Take a moment and be completely honest with yourself right now. Do you have a healthy relationship with food? Do you ever suffer from guilt after eating? Feel out of control? Well, I used to feel all of it. If you have been following my health month focus these past few weeks, you’ll know that I had a binge eating disorder, hated myself and was verging onto obesity. Two years later, and I’m the confident, happy woman you see everyday on this blog.
I spent most of my teenage years feeling out of control with my food and my weight, then I had an epiphany moment at the doctors and I was determined to make a change. It was difficult as I was completely alone and chose to not seek out professional help. I felt that I had an inner flame and accompanied with my first for knowledge and determination to get better, I believed that I could do it all on my own. Guess what? I did just that.
The journey to overcoming an eating disorder, loving yourself and having a healthy relationship with food is not an easy path to take. However, it is entirely possible because I am living proof and today I am sharing all the wisdom and advice I can give you, to help you make the change too.
Don’t eat to move the scale
I hate to sound like another airy-fairy health preacher but trust me when I say this: dieting never works and focusing on the scale is a huge mistake! It can become so detrimental to not only your progress but your mental health; the number — so inflexible and stark — can be an instant emotional trigger. That number has the power to resurrect old habits and obsessive thought, even after months of treatment and progress. Often when we ‘diet’ and focus on losing or gaining weight to move the scale, it’s coming from a thought process where weight isn’t neutral. It is everything.
Whether you realise it or not, weighing yourself means judging yourself, and that judgment can affect how you eat, dress and interact with others. You are literally choosing to allow a few measly numbers dictate who you are and like I have previously mentioned on my body confidence post; you are more than just the numbers you see on the scale.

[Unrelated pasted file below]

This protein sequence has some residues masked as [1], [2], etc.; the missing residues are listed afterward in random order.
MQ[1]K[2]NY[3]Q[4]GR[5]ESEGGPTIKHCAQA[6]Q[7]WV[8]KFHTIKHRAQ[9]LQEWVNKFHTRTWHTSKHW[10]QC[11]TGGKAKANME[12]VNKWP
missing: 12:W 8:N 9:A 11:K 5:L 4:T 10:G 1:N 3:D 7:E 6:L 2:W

The scales are not a doctor. It gives you one piece of information, rather than a whole picture. In fact, the average person can fluctuate around 5 pounds during the course of a mere one day. If you are dehydrated or have a change in hormones, your weight will fluctuate. So what’s the point of holding so much importance on something that doesn’t even tell you the truth?
You can’t keep the promise to reclaim your health and sanity around food, whilst still staring at those numbers. It will simply never work.
Living by the scale, isn’t living.
Don’t do ‘cheat days’
This was undoubtedly the worst advice I had been given when I was looking to make a change with my lifestyle and eat better. Perhaps this does actually work for some, but with someone that had a binge eating disorder, it was like a ticking time bomb that blew up every week. It is completely detrimental.
So many people from the health community advised on having a ‘cheat day’ or a ‘cheat meal’ once a week so as to prevent you from feeling deprived, boost metabolism, and increase chances of success with a diet. The problem is that you are categorising every food into ‘good’ and ‘bad’. Instead you should be looking at it all as food and some will give more nutrients, others less.
What happened to me, is that I would eat really well for the first six days and then on that seventh when I’d have my allocated ‘cheat day’, I’d ruin all of my hard work by binging the whole day on terribly unhealthy food. I was just feeding my problematic binge eating and it caused me to see healthy food as something that couldn’t be truly enjoyable because they weren’t my ‘treat’.
Contrary to popular belief, ‘cheating’ does not raise your metabolism and I find it ridiculous that this is something people are claiming otherwise. Moreover this way of approaching food is giving you the ‘dieting’ mindset and never have I seen someone effectively diet. Yes, they may loose weight
but it is often driven by vanity instead of a desire to be healthy. You’ll never love yourself this way because you haven’t created a healthy relationship with food. We’ve been taught since we were children that cheating is bad; Don’t cheat on your exams, don’t cheat on your boyfriend, don’t cheat on your wife. Cheating is a character flaw, and so you are a bad person if you cheat. Undoubtedly at one point the thought: “if I am going to eat cheat meals, then I am a bad person,” will arise and you’ll be left feeling guilty about that double cheeseburger you’ve just shoved down your throat.